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A Parent's Guide to Treating Teen Acne

6 Steps to Help You Treat Your Child's Teen Acne


Updated May 27, 2014

Remember your own acne-filled teenage years? It can be even tougher to watch your kid suffer through bouts of pimple-induced anxiety. But with a bit of know-how, you can greatly reduce (or even completely clear up) your child's acne.

1. Learn the Basics

Acne affects nearly all teens to some degree. But you might be surprised to learn that teen acne can appear as early as age nine. During puberty hormones go into overdrive, stimulating sebaceous glands, causing an oily skin that is more prone to breakouts. Fortunately, most kids outgrow their acne. Until that time, though, you can help keep their acne under control.

Also, be sure you have all the facts before approaching your child. Does eating french fries and pizza really cause breakouts? Should you squeeze pimples? By learning the basics, you can help your teen separate fact from fiction and answer any questions he may have.

2. Work to Keep Breakouts Mild

Start teaching basic skin care at a young age. Although acne isn't caused by a lack of cleansing, daily skin care will get rid of oily shine and can help fight the formation of blackheads.

Many times parents wait until their child's acne becomes a major problem before seeking treatment. Instead, start your child on an over-the-counter acne cleanser as soon as you notice even small blemishes.

Remember, it's usually easier to clear a case of mild breakouts than it is to control severe acne. So catching it early is always preferable. Doing so can protect their skin from scarring and preserve their self-esteem.

3. Open the Lines of Communication

So, you've noticed your teen's face is breaking out. A lot. Many parents are afraid to bring this up, but if you've noticed a worsening of breakouts your child has too. Don't wait for your teen to ask for help (he may never ask). Take the first step and get the conversation going.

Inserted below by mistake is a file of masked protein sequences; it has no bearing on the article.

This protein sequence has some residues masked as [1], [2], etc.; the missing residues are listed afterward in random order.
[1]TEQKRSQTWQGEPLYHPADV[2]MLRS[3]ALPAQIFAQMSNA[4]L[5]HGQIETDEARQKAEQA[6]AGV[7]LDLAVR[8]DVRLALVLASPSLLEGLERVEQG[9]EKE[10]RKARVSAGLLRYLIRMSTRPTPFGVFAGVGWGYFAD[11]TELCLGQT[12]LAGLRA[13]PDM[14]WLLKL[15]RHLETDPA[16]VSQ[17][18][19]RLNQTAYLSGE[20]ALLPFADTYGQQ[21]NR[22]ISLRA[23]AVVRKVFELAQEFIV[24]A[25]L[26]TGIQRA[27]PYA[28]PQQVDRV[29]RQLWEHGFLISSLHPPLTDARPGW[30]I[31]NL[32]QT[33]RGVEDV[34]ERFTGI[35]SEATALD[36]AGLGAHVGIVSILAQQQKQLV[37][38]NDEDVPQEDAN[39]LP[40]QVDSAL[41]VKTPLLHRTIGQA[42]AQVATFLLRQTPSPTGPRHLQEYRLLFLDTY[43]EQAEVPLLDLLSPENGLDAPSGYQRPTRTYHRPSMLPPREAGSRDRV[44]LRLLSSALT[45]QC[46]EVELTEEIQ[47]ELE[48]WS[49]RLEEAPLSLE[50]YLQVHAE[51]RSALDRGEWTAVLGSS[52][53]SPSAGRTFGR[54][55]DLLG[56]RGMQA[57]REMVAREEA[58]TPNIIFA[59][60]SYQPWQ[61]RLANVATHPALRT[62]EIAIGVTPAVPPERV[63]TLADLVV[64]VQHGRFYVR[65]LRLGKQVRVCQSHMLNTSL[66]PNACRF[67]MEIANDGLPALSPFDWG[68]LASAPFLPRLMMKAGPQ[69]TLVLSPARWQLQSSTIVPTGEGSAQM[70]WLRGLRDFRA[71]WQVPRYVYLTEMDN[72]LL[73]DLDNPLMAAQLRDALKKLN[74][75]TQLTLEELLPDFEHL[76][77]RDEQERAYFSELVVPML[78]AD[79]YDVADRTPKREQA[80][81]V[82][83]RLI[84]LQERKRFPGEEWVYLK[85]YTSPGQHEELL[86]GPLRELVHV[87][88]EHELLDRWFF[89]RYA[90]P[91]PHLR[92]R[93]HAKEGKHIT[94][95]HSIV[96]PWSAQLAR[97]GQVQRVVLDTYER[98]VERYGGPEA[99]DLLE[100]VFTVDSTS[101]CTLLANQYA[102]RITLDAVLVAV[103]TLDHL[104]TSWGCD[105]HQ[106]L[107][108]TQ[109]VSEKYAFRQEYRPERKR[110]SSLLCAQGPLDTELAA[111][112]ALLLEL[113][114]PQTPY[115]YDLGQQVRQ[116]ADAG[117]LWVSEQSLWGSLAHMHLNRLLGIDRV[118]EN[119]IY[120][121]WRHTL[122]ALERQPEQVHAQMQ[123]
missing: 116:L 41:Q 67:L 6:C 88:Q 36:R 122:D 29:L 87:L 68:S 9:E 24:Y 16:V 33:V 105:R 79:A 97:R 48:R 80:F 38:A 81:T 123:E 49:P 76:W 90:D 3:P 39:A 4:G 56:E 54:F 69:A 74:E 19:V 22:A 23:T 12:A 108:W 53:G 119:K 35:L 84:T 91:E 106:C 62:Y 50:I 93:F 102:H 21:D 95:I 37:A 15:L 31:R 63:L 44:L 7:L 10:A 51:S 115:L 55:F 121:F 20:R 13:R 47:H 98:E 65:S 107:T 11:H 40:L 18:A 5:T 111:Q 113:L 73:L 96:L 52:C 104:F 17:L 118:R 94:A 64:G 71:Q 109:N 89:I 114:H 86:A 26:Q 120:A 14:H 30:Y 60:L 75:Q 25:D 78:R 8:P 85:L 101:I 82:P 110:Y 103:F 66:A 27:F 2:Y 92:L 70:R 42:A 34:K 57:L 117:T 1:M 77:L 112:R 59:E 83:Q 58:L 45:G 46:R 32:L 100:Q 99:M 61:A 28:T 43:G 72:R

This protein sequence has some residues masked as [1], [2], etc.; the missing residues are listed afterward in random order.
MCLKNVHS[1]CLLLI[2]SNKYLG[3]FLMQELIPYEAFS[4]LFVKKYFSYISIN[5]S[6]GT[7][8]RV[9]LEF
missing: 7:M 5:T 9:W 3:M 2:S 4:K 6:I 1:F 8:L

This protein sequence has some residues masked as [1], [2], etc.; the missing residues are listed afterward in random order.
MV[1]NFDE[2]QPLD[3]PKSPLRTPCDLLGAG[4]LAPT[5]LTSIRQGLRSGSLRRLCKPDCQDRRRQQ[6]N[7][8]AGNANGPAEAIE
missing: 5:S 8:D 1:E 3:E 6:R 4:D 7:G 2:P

Approach your teen during a quiet time, not while rushing out the door to work or school. Be upfront, but not judgmental. Saying, "I'd like you to start on an acne treatment" will net far better results than "It's no wonder you have pimples with the amount of makeup you wear!"

If your child does open up to you, don't downplay their feelings. A pimple may not seem like a big deal to you, but can be really demoralizing to a teenager.

4. Be Prepared for Some Resistance

On the flip side, don't be surprised if your teen doesn't want to talk. Sometimes teens feel ashamed of their skin, and don't want to discuss their acne with anyone. Take the time to read between the lines. Know when to push and when to back off.

Don't let treatment become a power struggle. As a parent, you want to do all you can to help your child, but pushing to hard can cause resentment. Instead of fighting with your teen, it may be best to take a deep breath and let your child take the lead. Give your teen the tools he needs to properly care for his skin, then let him take responsibility for his treatment.

5. Explore Treatment Options

Plenty of treatment options are out there. So many, in fact, that you may wonder where to start. Over-the-counter products may work, especially if your child's pimples are fairly mild.

For more stubborn or serious cases of acne, prescription medications offer better results. Many teens find topical treatments like Differin, or Benzamycin do the trick. Others may need the help of oral medications like minocycline or even Accutane.

Many parents wonder if they should call their child's doctor about acne. But if you aren't seeing noticeable improvement after 10 to 12 weeks of treatment, prescription treatments are needed.

6. Offer Moral Support

Your daughter wears heavy makeup to cover pimples. Your son stays away from the pool because of body acne. Acne can absolutely affect your teen's confidence, so they may need a bit more reassurance from Mom or Dad.

Girls, generally, tend to be more open about their feelings. Boys might not come right out and say it, but breakouts bother them too. Even mild acne can feel like a huge catastrophe to a teen.

Offer your support, be involved in their treatment, and help them find areas of interest in which they can really shine. Teens often feel societal pressures to look "perfect." But kids who are involved in other activities like sports, clubs, or volunteer work, draw self-esteem from developing their innate talents and interests.

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